gon, but was exposed later.
LEVY TO BE MADE ON ALL
Exemption for Five Years Proposed
for All Water Power Plants
Built Under Terms of Bills.
Others to Pay on Horsepower.
OREGONIAN NEWS BUREAU, Wash
Ineton. Jan. 24. If Congress can be in
duced to adopt the Shields amendment
to the general revenue bill that Is now
a. nart of the Administration's legisla
tive programme, a way may be found
for passing both of the pending water
power bills that seem otherwise to face
almost certain defeat. Particularly is
.this true, In view of the fact that Pres
ident Wilson, at recent conferences, has
Impressed upon the leaders of the Sen
ate and House the importance of un
locking the water-power resources of
The Shields amendment to the tax
hill provides that all producers of
water power in the United States shall
pay an excise tax of 10 cents per horse
power on all power generated and sold
or usied. This tax is to apply to exist
ing power plants, as well as to plants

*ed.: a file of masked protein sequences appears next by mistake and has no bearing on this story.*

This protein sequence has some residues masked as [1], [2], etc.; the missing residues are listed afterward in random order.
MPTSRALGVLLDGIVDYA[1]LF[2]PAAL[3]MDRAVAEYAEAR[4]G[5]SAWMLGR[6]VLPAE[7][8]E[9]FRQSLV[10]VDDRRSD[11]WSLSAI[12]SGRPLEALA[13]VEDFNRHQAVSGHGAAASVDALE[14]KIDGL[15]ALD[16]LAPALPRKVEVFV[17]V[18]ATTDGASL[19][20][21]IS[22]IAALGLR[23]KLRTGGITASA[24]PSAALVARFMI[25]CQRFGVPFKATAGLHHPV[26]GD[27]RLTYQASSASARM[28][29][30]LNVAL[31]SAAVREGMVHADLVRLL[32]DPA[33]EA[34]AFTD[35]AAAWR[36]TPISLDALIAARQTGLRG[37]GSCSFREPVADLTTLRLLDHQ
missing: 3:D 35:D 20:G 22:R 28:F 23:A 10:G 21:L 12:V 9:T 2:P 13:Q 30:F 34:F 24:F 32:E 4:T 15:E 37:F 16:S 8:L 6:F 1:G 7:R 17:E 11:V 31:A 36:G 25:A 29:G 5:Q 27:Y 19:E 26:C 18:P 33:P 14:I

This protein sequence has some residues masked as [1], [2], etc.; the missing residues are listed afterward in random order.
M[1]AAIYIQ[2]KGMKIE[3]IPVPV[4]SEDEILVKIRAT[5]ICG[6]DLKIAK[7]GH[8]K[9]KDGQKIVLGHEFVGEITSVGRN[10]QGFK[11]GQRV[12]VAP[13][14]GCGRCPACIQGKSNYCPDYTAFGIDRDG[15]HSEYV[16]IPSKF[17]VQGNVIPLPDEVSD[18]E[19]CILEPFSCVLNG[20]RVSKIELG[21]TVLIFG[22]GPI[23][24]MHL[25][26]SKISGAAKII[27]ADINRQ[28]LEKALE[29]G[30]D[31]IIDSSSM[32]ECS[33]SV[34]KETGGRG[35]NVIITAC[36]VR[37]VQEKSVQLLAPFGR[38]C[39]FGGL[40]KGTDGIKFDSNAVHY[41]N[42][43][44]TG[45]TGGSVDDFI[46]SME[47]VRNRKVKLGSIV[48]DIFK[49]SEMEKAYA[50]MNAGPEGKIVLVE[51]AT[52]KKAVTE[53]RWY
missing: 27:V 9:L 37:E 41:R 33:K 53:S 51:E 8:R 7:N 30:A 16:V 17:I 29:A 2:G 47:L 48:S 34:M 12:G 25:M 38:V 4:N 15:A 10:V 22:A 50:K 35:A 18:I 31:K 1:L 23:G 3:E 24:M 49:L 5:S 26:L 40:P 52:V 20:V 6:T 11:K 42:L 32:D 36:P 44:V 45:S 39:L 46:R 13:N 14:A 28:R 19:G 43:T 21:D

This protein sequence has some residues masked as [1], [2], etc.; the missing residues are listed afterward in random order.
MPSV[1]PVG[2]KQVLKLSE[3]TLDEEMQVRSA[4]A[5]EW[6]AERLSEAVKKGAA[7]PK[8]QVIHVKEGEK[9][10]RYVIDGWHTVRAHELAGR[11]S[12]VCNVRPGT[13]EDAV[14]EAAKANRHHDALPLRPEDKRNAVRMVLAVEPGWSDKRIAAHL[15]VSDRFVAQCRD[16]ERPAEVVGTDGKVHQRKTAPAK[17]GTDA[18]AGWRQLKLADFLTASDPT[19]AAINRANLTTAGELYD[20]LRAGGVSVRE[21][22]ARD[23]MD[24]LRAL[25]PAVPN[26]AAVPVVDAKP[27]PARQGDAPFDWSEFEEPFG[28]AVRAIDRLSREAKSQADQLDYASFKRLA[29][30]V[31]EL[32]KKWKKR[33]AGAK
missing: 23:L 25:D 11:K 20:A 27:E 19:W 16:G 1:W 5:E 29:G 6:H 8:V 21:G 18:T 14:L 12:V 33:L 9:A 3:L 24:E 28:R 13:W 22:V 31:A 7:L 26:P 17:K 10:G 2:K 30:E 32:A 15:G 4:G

to be built in the future, but as to
power plants built under the terms of
cither of the pending bills, the amend
ment stipulates that they shall be ex
empt . from ttte 10-cent tax for five
years after beKinnlng operation.
The purpose of Senator Shields, in
offering this amendment, is to Impose
a flat tax of 10 cents per horsepower
on all water power companies,thls tax
to be in lieu of any tax or royalty
which the advocates of the pending
water power bills have proposed. While
the Senator in his amendment stipu
lates a tax of 10 cehts per horsepower,
he has explained that he is not wedded
to tli lit specific amount, but he is eager
to have the principles of his amend'
metkt laid down, so that the tax or roy
alty features of the Shields and Myers
bills may be eliminated. It is this fea
ture, more than any other, that has led
to controversy between the Senate and
House, and the Shields plan of taxing
all power companies seems to afford
an opening for a compromise. More
than that, it places all power develop
ment on an equal footing, according to
Senator Shields, in that the new power
plants will be subject to no greater
burden than is imposed upon plants
already established, and therefore be
yond the reach of the pending water
DINNER SERVED AT CHURCH
Hood River Methodists Meet New
Minister at Conference.
HOOD RIVER, Or., Jan. 24. (Spe